Rocky Mountain National Park is one of Colorado's most visited parks and offers several different activities and areas to explore. Take a minute to read through the information found below to gain a better orientation of the park and learn a few of its highlights.
Hours of Operation, and Fees
Rocky National Park is open 24 hours a day year round. Visitors can enter or exit at any time. If they are planning to stay overnight, park visitors must be in a designated campground site or a backcountry campsite reserved by a valid permit. From time to time, the Superintendent implements area closures to protect resources. When necessary, Park Rangers will issue court citations to persons violating the terms of a closure.
Seven Day Entrance Fee: $20 per vehicle
Annual Park Pass: A $40 pass that allows unlimited entry to Rocky Mountain National Park for a full 12 months from the date of purchase
Pedestrians, Bicycles Motorcycles and Mopeds: $10 per person, not to exceed $20 per vehicle
Commercial Tour Fee
A fee will be assessed commercial tour vehicles based on passenger capacity. This means the total seating capacity, not the actual number of people.
1-6 people - $25.00
7-15 - $75.00
16-25 - $100.00
26 & over - $200.00
Groups & Organizations Members of groups (church, school, recreation district groups, and organizations, not qualifying for educational fee waivers) are charged $10.00 per person over 16 years of age for entrance into Rocky Mountain National Park (no charge for the vehicle driver).
Rocky Mountain National Park has 355 miles of hiking trails. They range from flat lakeside strolls to steep mountain peak climbs. If you are new to the park consult with rangers at the visitor centers and backcountry office. They can provide advice about trails which are appropriate to different fitness and experience levels.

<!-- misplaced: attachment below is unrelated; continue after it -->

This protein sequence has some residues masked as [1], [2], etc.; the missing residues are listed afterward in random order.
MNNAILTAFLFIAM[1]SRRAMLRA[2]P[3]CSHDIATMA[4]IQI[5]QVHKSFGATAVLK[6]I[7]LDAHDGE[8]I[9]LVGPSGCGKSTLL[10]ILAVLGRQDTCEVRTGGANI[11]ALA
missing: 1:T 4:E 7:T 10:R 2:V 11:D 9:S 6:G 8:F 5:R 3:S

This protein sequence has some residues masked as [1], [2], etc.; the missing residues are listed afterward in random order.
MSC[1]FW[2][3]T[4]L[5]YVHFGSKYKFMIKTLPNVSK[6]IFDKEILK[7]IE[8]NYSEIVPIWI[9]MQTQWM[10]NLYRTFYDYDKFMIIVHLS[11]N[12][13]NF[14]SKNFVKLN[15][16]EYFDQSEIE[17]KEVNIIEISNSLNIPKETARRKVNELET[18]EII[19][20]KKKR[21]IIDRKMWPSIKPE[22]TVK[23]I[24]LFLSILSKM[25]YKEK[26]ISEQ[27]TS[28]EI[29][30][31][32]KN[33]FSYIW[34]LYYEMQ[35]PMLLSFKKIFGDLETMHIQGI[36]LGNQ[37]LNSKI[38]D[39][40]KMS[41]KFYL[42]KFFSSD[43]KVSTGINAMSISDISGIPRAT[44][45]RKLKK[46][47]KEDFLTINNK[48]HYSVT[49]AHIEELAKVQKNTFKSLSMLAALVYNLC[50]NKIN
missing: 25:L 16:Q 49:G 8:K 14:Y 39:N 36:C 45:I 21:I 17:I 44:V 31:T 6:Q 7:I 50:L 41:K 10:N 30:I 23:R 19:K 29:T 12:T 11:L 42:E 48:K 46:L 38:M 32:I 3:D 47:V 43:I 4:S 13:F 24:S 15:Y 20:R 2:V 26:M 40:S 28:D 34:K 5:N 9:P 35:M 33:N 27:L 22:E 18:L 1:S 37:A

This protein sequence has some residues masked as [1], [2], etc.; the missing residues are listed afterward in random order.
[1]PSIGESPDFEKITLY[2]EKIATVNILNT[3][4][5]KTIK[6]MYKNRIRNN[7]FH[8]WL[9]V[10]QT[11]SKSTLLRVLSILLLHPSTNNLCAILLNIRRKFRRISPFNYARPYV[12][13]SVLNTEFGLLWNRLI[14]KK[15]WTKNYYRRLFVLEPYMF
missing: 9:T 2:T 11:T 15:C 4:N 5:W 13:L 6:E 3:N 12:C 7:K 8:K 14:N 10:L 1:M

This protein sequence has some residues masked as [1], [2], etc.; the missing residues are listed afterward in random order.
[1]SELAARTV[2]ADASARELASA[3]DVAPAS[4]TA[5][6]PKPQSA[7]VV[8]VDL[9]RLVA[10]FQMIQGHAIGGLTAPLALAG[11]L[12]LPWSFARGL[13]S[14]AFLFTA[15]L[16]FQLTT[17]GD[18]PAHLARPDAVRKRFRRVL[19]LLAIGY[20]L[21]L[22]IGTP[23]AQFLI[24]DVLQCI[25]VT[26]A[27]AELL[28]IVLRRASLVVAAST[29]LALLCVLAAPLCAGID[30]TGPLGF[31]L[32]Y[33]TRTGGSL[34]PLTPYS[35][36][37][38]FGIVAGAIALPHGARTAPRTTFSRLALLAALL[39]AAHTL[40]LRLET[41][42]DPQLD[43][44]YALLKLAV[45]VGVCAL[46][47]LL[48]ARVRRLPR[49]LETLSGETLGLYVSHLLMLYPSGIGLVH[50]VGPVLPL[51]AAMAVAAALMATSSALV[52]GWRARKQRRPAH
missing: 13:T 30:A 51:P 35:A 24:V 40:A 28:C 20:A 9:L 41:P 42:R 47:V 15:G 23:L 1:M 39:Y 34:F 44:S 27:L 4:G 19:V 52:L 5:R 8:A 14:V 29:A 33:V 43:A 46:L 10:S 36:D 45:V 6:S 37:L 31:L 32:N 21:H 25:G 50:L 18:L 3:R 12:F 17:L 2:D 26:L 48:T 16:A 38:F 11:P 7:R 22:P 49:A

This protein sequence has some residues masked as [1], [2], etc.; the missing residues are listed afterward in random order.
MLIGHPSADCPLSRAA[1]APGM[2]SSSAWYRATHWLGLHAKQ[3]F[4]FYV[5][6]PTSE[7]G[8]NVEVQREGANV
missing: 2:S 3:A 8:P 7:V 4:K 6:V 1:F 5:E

As you plan your hike, keep in mind that park elevations range from 7,500 to over 12,000 feet. Even very fit individuals coming from lower elevations may experience altitude problems. Symptoms include headaches, shortness of breath, insomnia and rapid heartbeat. After a few days your body will have made some physiological adjustments to higher elevations, but full acclimation may take weeks. To minimize symptoms drink plenty of fluids, avoid alcohol, don't skip meals and get plenty of rest.
Although you may not feel thirsty, the "thinner" air at high elevations actually results in increased water evaporation from your lungs. Again, drinking extra water may prevent a bad headache or other altitude symptoms.
here are five drive-in campgrounds and one drive-in group camping area in the park. Two campgrounds, Moraine Park and Glacier Basin, take reservations, as does the group-camping area. Other park campgrounds are first-come, first-served, and fill on most summer days. There are no electric, water or sewer hookups at any camp sites.
The water is turned off in the winter at all year-round campgrounds. Drinking water is available at entrance stations and open visitor centers.
The Continental Divide runs northwest to southeast through the center of the park atop the high peaks. This accounts for two distinct climate patterns - one arid on the east side near Estes Park and the other more precipitous in the Grand Lake area on the park's west side.
Some Other Things To Know
Pets are permitted in Rocky Mountain National Park, however they are not permitted on trails or in the backcountry. They are allowed only in areas accessed by vehicles, including roadsides, parking areas, picnic areas and campgrounds. They must be kept on a leash no longer than six feet and attended at all times. Pet etiquette dictates always cleaning up after your pet and disposing of waste in trash receptacles.